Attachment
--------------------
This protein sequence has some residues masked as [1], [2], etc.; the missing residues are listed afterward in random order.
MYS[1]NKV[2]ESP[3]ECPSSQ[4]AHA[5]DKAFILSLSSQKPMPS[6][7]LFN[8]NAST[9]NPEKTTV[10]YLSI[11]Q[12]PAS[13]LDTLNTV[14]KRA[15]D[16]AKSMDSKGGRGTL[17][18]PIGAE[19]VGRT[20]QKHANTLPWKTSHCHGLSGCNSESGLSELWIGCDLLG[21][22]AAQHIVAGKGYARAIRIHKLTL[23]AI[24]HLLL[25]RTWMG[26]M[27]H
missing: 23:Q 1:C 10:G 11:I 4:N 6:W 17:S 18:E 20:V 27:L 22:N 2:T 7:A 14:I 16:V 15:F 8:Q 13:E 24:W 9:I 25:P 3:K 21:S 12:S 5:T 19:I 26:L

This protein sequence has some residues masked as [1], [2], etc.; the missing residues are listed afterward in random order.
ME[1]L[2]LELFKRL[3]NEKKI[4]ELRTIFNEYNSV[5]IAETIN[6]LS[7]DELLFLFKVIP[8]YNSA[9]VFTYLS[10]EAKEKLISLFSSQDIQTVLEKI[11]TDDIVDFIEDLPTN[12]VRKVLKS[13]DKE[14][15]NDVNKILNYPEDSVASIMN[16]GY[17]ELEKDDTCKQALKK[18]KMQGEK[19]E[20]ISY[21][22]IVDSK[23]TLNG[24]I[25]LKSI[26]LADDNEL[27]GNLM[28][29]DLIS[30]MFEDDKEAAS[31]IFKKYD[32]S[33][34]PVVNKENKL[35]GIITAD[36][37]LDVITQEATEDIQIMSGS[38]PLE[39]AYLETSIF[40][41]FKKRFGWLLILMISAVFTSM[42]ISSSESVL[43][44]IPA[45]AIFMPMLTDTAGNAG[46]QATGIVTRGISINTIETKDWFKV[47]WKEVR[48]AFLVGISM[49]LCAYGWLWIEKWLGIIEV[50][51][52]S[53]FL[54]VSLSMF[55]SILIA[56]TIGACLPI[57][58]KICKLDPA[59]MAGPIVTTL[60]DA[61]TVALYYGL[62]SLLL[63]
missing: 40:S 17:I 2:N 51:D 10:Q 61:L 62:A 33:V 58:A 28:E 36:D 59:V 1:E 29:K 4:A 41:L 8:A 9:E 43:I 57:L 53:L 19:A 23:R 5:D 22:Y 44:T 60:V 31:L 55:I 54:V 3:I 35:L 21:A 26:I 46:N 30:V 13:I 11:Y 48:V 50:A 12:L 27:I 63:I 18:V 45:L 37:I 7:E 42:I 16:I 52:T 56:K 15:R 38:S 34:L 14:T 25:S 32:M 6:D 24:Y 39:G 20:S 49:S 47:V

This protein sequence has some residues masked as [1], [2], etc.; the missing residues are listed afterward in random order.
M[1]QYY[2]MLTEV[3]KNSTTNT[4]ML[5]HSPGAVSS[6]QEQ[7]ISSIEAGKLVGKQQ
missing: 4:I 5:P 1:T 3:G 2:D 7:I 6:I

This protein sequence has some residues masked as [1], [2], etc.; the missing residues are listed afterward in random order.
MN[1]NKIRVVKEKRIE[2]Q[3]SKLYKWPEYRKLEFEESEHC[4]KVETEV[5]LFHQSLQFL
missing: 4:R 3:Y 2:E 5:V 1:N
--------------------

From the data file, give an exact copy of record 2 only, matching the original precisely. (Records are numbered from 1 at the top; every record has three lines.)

This protein sequence has some residues masked as [1], [2], etc.; the missing residues are listed afterward in random order.
ME[1]L[2]LELFKRL[3]NEKKI[4]ELRTIFNEYNSV[5]IAETIN[6]LS[7]DELLFLFKVIP[8]YNSA[9]VFTYLS[10]EAKEKLISLFSSQDIQTVLEKI[11]TDDIVDFIEDLPTN[12]VRKVLKS[13]DKE[14][15]NDVNKILNYPEDSVASIMN[16]GY[17]ELEKDDTCKQALKK[18]KMQGEK[19]E[20]ISY[21][22]IVDSK[23]TLNG[24]I[25]LKSI[26]LADDNEL[27]GNLM[28][29]DLIS[30]MFEDDKEAAS[31]IFKKYD[32]S[33][34]PVVNKENKL[35]GIITAD[36][37]LDVITQEATEDIQIMSGS[38]PLE[39]AYLETSIF[40][41]FKKRFGWLLILMISAVFTSM[42]ISSSESVL[43][44]IPA[45]AIFMPMLTDTAGNAG[46]QATGIVTRGISINTIETKDWFKV[47]WKEVR[48]AFLVGISM[49]LCAYGWLWIEKWLGIIEV[50][51][52]S[53]FL[54]VSLSMF[55]SILIA[56]TIGACLPI[57][58]KICKLDPA[59]MAGPIVTTL[60]DA[61]TVALYYGL[62]SLLL[63]
missing: 40:S 17:I 2:N 51:D 10:Q 61:L 62:A 33:V 58:A 28:E 36:D 59:V 1:E 29:K 4:A 41:L 8:A 9:E 43:I 57:L 53:L 19:A 23:R 5:D 22:Y 44:T 60:V 31:L 55:I 54:V 3:I 35:L 21:A 26:I 46:N 30:V 13:I 11:Y 48:V 50:A 12:L 27:I 63:I 18:V 45:L 37:I 7:E 42:I 16:I 52:T 56:K 15:R 38:S 34:L 14:T 25:S 32:M 6:D 24:Y 39:G 20:S 49:S 47:V